For decades, stem cells have attracted the attention of medical researchers and others because they have the capacity to develop into specialized cells that make up a variety of organ and other tissues. These so-called "building blocks of nature" can literally transform into any other type of cell in the body, making them potentially invaluable in treating many diseases and injuries.
There are two basic kinds of stem cells: those found in certain adult tissues and those found in the cells of three- to five-day-old embryos. Adult stem cells, found in brain, bone marrow, muscle, skin, blood and liver tissue, can change into a limited number of cell types. The stem cells found in embryos, on the other hand, are pluripotent, that is, they have the unique ability to develop into any of the 220 cell types in the human body.
In addition to their versatility, embryonic stem cells are easier to grow in the laboratory than adult stem cells. Adult stem cell lines proliferate only for a limited time, while embryonic stem cells potentially can continue dividing forever.
The first and best-known success in adult stem cell research is the bone marrow transplant, in which stem cells from a donor's bone marrow are used to regenerate healthy bone marrow in patients with leukemia and other blood diseases. This therapy is still used today.
Embryonic, or pluripotent, stem cells offer even more dramatic prospects for new treatments and cures for conditions such as spinal cord injuries, blindness and juvenile diabetes, as well as Parkinson's disease, Lou Gehrig's disease and Alzheimer's disease. In addition, some scientists say research using pluripotent cells could ultimately result in treatments for certain types of cancer, new methods of rapidly testing drugs and a basic understanding of human development and genetic abnormalities.
Early Research and Controversy
In the early 1980s, scientists began studying embryonic stem cells, first in mice. But because mouse embryos develop very differently than human embryos, researchers soon sought a way to isolate human embryonic stem cells. In 1998, a team lead by James Thomson at the University of Wisconsin was the first to successfully harvest stem cells from human embryos donated by fertility clinics. Since then, scientists have developed some 400 stem cell lines using private and public funds.
Embryonic stem cells are harvested in two ways: from existing human embryos and from embryos that have been created using a cloning process known as somatic cell nuclear transfer (SCNT). In both cases, the embryo is ultimately destroyed, which opponents of embryonic stem cell research argue is immoral.
The SCNT process was developed by the Scottish scientist Ian Wilmut, who cloned Dolly the sheep in 1996. During the process, the nucleus of a human egg cell is removed and replaced with the nucleus of a donor's adult cell, which contains the person's DNA. The egg is then stimulated to begin subdividing, eventually growing into an embryo with stem cells that can be harvested. Many scientists consider SCNT very promising because it creates an embryo with stem cells that have the same DNA code as the person who donated the cell nucleus. These stem cells can then be used to create therapies that potentially would be compatible with that donor's immune system. In other words, if doctors grew new heart tissue to treat someone with heart disease, the use of the patient's DNA could greatly reduce the likelihood of the patient's body rejecting the new tissue.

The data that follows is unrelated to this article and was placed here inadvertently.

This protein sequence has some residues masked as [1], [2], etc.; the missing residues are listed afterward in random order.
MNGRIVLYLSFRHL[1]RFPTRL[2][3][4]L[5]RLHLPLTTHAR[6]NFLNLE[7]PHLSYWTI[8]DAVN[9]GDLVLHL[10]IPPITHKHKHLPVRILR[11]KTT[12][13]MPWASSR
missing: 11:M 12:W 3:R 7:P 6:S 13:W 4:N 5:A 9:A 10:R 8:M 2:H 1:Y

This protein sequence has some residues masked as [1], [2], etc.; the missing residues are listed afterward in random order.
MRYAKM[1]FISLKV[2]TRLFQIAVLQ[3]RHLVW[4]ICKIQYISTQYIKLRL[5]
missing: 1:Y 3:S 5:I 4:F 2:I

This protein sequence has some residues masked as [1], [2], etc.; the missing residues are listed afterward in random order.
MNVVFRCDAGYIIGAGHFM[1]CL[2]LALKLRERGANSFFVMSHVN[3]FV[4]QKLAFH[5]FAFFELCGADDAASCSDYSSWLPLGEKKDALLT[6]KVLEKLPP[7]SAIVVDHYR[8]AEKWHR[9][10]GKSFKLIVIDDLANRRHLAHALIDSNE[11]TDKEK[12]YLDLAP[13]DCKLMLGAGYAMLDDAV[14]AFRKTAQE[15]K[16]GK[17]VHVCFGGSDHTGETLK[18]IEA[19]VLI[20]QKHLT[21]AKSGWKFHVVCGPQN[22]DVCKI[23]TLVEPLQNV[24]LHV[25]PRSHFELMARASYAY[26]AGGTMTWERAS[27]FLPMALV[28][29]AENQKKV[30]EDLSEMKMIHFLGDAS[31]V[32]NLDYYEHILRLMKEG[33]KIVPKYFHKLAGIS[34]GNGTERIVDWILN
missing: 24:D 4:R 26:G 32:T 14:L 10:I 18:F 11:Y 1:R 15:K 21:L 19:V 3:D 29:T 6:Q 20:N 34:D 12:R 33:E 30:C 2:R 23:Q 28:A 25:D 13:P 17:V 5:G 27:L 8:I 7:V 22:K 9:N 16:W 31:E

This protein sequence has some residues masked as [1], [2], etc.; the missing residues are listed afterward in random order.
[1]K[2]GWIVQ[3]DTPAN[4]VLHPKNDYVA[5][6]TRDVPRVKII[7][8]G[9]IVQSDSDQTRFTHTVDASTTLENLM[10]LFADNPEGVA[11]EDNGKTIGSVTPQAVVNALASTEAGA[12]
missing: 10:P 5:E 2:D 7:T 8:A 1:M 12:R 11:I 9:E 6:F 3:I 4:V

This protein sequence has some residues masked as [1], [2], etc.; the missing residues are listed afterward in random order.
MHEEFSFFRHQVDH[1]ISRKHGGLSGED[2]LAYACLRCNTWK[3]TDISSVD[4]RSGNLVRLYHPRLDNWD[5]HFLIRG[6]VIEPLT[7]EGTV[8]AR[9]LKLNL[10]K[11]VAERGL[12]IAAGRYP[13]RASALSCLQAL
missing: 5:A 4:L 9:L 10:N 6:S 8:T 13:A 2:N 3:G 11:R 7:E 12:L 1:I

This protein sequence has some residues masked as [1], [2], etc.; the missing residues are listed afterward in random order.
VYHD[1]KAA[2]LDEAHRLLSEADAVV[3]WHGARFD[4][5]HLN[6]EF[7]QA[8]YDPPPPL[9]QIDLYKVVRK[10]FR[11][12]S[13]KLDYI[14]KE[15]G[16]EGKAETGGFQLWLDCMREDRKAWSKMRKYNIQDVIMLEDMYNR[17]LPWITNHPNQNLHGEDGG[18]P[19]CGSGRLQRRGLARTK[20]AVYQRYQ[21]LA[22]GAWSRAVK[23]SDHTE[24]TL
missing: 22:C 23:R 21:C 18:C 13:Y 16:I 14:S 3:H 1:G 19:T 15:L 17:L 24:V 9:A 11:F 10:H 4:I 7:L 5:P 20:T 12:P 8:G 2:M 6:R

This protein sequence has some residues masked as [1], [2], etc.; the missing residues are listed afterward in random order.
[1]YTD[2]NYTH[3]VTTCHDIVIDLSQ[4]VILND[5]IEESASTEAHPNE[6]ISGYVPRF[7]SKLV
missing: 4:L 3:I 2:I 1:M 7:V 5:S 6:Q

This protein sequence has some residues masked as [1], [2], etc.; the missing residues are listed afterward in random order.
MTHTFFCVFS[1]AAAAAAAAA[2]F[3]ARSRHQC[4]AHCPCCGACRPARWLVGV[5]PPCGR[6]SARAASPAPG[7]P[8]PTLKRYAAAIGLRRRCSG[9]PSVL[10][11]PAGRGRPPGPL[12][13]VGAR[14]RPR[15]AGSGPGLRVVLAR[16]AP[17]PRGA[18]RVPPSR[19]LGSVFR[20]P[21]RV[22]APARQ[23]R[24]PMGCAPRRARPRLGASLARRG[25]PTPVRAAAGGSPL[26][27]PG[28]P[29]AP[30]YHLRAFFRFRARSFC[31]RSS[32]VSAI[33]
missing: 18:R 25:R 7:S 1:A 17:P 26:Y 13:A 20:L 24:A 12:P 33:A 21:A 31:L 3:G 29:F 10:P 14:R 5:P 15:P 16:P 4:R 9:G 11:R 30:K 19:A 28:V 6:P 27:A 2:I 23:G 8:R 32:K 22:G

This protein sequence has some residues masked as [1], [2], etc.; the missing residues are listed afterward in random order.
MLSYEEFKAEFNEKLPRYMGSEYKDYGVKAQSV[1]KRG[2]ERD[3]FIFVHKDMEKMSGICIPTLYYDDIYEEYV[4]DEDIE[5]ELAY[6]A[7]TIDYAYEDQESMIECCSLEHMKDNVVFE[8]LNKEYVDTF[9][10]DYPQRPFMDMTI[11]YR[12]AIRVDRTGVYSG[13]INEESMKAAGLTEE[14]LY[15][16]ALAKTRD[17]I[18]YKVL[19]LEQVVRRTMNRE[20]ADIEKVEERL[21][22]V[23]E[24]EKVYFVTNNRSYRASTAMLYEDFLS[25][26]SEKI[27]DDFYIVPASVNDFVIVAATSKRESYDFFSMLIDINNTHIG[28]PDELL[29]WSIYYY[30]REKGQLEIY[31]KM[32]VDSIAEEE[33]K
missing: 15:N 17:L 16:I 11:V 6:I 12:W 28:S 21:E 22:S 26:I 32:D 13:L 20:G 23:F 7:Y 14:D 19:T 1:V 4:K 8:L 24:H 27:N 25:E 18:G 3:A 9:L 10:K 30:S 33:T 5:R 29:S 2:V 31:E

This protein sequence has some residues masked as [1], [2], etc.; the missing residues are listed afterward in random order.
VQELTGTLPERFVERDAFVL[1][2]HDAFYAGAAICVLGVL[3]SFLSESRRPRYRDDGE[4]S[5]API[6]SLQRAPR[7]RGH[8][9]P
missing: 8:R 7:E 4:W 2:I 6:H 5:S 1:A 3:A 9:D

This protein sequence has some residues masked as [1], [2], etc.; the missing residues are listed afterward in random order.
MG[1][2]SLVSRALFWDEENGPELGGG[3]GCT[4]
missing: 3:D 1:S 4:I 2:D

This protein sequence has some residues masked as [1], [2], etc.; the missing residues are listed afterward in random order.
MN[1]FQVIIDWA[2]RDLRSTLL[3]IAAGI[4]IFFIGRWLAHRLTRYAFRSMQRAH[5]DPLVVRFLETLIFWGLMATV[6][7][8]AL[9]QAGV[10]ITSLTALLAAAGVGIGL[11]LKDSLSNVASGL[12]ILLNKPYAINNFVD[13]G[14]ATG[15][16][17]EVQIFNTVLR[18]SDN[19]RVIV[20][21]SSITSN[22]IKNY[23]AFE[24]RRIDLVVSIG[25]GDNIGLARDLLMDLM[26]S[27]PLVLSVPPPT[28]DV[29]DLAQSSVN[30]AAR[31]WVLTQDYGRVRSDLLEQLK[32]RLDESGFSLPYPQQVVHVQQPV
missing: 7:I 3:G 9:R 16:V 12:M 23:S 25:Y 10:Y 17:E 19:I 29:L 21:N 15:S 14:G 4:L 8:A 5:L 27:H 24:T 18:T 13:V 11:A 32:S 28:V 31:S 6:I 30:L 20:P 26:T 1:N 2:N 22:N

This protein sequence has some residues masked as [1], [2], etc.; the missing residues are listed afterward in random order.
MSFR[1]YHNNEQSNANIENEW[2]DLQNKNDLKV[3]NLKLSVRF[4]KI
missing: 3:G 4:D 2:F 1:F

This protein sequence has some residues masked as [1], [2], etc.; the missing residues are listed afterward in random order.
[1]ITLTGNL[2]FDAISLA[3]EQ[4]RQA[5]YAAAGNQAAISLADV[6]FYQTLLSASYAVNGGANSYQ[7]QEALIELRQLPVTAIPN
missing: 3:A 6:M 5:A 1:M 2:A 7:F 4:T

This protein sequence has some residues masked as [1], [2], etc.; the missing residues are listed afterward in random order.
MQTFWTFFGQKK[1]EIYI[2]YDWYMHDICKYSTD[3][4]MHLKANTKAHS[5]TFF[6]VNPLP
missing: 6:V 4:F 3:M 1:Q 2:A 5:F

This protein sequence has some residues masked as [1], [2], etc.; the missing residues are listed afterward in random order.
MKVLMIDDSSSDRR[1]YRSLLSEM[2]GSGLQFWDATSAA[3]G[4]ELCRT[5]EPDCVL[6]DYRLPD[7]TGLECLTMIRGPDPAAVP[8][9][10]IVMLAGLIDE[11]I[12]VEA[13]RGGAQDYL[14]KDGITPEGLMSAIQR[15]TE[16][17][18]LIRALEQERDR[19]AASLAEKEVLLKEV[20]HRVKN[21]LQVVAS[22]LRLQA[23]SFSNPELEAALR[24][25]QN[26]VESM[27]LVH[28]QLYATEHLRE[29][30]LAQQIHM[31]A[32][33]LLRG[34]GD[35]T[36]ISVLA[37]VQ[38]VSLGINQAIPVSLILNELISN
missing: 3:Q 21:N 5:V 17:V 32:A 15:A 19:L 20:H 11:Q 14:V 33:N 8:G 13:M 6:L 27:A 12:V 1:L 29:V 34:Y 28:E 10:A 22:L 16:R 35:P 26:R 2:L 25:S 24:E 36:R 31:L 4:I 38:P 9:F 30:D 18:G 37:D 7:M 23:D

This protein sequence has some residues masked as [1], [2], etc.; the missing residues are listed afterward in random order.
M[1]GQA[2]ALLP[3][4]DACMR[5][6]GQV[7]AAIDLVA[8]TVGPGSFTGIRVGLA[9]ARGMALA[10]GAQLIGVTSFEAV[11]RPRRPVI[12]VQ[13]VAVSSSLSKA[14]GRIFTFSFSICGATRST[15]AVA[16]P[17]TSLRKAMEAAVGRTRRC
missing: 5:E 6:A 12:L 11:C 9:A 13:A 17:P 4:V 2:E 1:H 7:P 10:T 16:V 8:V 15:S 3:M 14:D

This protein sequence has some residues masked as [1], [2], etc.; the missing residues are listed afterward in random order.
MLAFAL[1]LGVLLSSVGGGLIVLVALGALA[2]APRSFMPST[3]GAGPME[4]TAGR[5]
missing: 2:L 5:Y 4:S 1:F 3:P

A Potential Breakthrough
In 2007, Thomson and his team at the University of Wisconsin, along with scientists in Tokyo, created what appear to be pluripotent cells from adult human skin cells rather than from embryonic cells. The new technique coaxes skin cells to revert to an embryonic stem cell state by inserting a tiny DNA-containing virus.
Even though the new skin cell technique begins with an adult cell, the resulting stem cells appear to have the same makeup and properties as embryonic stem cells, potentially allowing scientists to create pluripotent cells without destroying embryos. If perfected, it also could eliminate the need to create embryos using SCNT. Some say this could eventually end the controversy surrounding stem cell research.
Like SCNT, the new skin cell technique would produce compatible stem cells. Some scientists say the skin cell technique may be more efficient than using embryos because it would eliminate the cumbersome process of acquiring donated eggs and embryos.
While the skin cell discovery has been hailed as a major breakthrough, many scientists caution that these new cells are not yet ready for therapeutic use. For instance, the virus used to coax regular cells into pluripotent stem cells could lead to cellular mutations that could, in turn, cause cancer in patients. Furthermore, Thomson and others contend that this possible breakthrough has by no means eliminated the need for continued research on embryonic stem cells, at least for now. Adult stem cells that have been altered to what appear to be pluripotent cells need to be tested in comparison with human embryonic cells, researchers say, to determine whether they do, indeed, have the same pluripotent qualities.
This report was written by Christine Vestal, Staff Writer, Stateline.org.